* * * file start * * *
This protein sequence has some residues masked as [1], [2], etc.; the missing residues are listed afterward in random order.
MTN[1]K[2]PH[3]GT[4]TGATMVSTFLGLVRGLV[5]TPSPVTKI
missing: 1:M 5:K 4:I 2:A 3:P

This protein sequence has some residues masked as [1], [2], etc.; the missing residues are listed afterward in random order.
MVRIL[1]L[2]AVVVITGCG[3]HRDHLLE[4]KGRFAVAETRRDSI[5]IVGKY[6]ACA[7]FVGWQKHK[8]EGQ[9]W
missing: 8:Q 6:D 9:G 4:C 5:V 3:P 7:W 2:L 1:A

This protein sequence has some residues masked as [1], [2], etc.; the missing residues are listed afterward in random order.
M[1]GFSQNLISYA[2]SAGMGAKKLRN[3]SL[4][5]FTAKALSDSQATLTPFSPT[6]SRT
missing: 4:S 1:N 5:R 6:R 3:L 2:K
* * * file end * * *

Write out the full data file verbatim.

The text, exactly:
This protein sequence has some residues masked as [1], [2], etc.; the missing residues are listed afterward in random order.
MTN[1]K[2]PH[3]GT[4]TGATMVSTFLGLVRGLV[5]TPSPVTKI
missing: 1:M 5:K 4:I 2:A 3:P

This protein sequence has some residues masked as [1], [2], etc.; the missing residues are listed afterward in random order.
MVRIL[1]L[2]AVVVITGCG[3]HRDHLLE[4]KGRFAVAETRRDSI[5]IVGKY[6]ACA[7]FVGWQKHK[8]EGQ[9]W
missing: 8:Q 6:D 9:G 4:C 5:V 3:P 7:W 2:L 1:A

This protein sequence has some residues masked as [1], [2], etc.; the missing residues are listed afterward in random order.
M[1]GFSQNLISYA[2]SAGMGAKKLRN[3]SL[4][5]FTAKALSDSQATLTPFSPT[6]SRT
missing: 4:S 1:N 5:R 6:R 3:L 2:K